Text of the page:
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  • Writer's pictureBuctown MMA

Fighter Profile + Interview: Alfredo Muaiad




Name: Alfredo “Mono con Navaja” Muaiad

Birthdate: 11/29/88

Location: El Tabo, Valparaiso, Chile

Fighting out of: RFT - Renovação Fight Team

Weight Class: Flyweight (125 lbs)

Record / accolades:

  • 8-5 professional MMA record

  • Former Flyweight Champ in Chile

  • First Chilean to fight in Japan

  • Purple belt in Luta livre

  • Purple belt in Jiu Jitsu

Favorite food: Arab food, specifically the stuffed grapes that my grandmother who passed away used to make

Instagram: @sickmonkey_rft





 

Can you share your journey into professional MMA? What motivated you to pursue this sport and how did you overcome the challenges along the way?

I always played sports when I was little. I played soccer from the age of 5 until I was a teenager. When I left school, I met friends who trained Boxing and Muay Thai and I joined in community workshops. After a while training there, I

went to a more established gym where I joined an MMA team. I did around 20 amateur fights until in 2017. I managed to debut professionally since in Chile there were not many events. I was motivated to practice this sport because I was always good at fighting in school and as a teenager. I fought many times in the streets and when I discovered this sport, I found everything I was looking

for. I have overcome challenges with effort, discipline and remaining focused on my goals. I will never give up. I will fight for what I want until the end.





Who were your role models or sources of inspiration when you started training Martial Arts? How do you hope to inspire the next generation of athletes through your journey?

I have many fighters whom I greatly admire for their life stories, Nate

Díaz, Jose Aldo, Jorge Masvidal, and several more. I coach and have a group of students who I always try to show that this sport is a life option. If they want to make a living from this, it takes effort and dedication and they can go far. What I always try for them not to fall into the streets and show them to follow the path of this sport instead for their future.



 

Could you describe a typical day in your training routine? What aspects of your training do you think are crucial for young athletes to understand and embrace?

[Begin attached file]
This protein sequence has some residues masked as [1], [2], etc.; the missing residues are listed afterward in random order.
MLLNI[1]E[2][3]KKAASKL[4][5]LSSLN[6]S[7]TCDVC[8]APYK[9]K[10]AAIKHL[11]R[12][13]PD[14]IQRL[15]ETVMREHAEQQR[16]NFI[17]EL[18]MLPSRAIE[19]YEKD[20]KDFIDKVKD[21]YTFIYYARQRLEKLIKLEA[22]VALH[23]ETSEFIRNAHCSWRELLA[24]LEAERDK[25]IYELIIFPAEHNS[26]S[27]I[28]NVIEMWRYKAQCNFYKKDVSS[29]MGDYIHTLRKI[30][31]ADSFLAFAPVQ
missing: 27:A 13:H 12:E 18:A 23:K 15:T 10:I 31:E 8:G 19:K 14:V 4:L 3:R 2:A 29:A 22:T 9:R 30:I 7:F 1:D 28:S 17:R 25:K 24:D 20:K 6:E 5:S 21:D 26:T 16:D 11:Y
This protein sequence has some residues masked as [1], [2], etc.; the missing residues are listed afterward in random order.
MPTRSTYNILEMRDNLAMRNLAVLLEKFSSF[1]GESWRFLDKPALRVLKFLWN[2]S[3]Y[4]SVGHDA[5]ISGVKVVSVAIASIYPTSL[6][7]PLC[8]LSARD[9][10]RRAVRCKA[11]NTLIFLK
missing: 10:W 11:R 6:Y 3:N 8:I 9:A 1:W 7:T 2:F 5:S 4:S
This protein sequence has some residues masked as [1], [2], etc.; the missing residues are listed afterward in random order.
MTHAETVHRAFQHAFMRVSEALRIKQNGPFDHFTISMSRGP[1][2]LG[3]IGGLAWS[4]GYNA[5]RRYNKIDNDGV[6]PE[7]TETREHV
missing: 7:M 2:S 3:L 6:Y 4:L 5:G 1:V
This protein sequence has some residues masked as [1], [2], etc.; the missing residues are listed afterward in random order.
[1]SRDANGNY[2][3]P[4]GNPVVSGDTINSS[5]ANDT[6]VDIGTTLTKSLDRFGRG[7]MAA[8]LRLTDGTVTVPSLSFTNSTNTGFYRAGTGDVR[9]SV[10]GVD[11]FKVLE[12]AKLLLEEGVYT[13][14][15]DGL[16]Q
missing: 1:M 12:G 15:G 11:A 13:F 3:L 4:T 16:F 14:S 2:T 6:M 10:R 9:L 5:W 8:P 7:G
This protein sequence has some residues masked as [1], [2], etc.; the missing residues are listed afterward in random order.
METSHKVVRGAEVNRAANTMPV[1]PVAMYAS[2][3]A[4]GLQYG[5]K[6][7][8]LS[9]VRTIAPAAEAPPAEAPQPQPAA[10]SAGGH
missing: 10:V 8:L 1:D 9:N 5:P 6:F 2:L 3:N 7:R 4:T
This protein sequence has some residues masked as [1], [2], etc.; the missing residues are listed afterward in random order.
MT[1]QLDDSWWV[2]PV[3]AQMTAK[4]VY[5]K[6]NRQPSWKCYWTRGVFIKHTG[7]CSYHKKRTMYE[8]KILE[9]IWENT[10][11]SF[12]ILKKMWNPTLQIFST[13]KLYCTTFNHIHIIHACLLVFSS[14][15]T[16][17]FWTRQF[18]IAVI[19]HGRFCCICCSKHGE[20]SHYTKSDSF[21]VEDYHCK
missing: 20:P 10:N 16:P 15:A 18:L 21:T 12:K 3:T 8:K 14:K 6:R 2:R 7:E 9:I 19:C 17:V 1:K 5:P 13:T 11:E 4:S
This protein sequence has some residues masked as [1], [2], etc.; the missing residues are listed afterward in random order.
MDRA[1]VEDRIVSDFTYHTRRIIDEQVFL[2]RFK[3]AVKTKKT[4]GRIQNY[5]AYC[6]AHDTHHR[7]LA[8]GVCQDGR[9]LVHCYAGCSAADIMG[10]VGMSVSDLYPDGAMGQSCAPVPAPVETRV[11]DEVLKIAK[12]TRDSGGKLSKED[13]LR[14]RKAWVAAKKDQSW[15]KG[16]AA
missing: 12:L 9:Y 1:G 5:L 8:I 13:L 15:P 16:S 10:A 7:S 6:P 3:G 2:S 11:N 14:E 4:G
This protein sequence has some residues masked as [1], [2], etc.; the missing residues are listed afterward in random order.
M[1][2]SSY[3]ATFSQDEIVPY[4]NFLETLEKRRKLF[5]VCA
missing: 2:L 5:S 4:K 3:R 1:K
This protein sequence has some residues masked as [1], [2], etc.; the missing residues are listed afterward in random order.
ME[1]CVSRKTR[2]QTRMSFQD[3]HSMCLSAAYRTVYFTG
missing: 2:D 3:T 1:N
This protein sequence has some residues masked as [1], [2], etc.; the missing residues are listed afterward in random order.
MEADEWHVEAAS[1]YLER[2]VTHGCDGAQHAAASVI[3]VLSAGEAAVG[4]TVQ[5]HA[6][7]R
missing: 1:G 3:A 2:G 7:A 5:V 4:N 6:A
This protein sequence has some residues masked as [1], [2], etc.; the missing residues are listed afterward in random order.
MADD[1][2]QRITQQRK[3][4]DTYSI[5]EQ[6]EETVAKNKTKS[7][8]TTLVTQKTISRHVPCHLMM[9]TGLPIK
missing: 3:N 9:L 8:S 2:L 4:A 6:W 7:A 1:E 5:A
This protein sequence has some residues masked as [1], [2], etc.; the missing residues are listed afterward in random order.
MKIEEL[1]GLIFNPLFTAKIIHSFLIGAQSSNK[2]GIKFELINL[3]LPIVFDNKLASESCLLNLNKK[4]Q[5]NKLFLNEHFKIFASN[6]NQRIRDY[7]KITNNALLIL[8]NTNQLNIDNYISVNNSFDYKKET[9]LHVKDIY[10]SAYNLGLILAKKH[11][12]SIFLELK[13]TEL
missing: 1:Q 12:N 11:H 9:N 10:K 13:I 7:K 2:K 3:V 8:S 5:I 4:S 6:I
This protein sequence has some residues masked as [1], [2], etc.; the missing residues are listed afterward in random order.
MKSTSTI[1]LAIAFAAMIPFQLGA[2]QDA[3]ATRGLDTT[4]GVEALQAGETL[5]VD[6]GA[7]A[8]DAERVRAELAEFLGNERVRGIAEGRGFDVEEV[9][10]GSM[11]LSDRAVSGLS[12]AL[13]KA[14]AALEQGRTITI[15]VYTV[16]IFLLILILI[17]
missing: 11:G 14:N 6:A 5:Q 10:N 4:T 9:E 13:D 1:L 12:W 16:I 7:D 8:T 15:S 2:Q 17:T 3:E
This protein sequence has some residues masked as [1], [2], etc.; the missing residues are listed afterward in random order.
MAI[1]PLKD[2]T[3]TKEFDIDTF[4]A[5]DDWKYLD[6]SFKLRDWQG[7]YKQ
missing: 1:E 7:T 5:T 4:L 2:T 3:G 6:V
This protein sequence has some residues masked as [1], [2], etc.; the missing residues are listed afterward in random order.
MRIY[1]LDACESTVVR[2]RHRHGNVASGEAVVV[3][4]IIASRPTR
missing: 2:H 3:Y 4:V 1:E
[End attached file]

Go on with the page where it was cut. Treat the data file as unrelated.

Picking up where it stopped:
A typical day is getting up early to work doing MMA and Luta Livre classes, then technical training or physical preparation. Then I eat and rest a little. I have classes again, then 2 more training sessions to finish the night. I live far from the gyms so on my long trip home, I rest. Something crucial is always give effort and have discipline. Where we come from, they give us absolutely nothing. Our sport does not have support from the government or anyone. Everything we achieve is through our own efforts. I try to share that concept to my students, you have to work hard to meet your goals. To get out of where we come from, we have to work hard daily to reach the top.




Every athlete faces setbacks. Can you share a significant challenge you've overcome in your career and what lessons it taught you that could be valuable for aspiring fighters?

I won my first title against a fighter who had beaten me twice, once amateur and once professionally. The circuit in Chile is very small so it is normal to run into

the same fighter several times. At that time, they offered me the opportunity for the title of the biggest event of MMA at that time, which I accepted. It was a very tough fight and I lost the first 2 rounds. In the 3rd round I went out to fight, and in the 4th round I achieved a KO with a hook to the liver. I took the title, and from then on I haven't counted myself out in a fight because at any moment you can open a space to finish your rival. That is the great thing about this sport.





 

How has your team, coaches, family, and community played a role in your career? What message would you like to share to others about supporting young combat athletes?

My teams are my second family. I always have unconditional support from them in terms of sports and in general from the community. I have many people who

follow me and are always supporting me, and my family always fills me with good wishes, but they stay on the sidelines for they don't like me fighting. The

message is that we must always support athletes regardless of the sport they engage in. An athlete will always be a positive example to the community, therefore we must give them the appropriate recognition.



 

What advice would you give to young students or up-and-coming athletes who dream of becoming professional fighters? How can they apply the attributes essential in fight preparation and competition to their everyday lives?

Never give up and fight for your dreams. There will always be situations or people who will not believe in you or will take you out of your focus. Keep going with your goals, work hard, always remember that diamonds are formed under pressure. This sport gives you confidence, character, discipline, focus, and many positive things we carry in everyday life. Martial Arts is a gift that we can give to young people not only so that they become fighters, it will always be something enriching for their lives.





 

Muaiad heads back into combat next Sunday January 21st at UAE Warriors 46 in Abu Dhabi.


The fight will be available on UFC Fight Pass. We anticipate seeing you in action. We're proud to welcome you to the Buctown Fight Fam.




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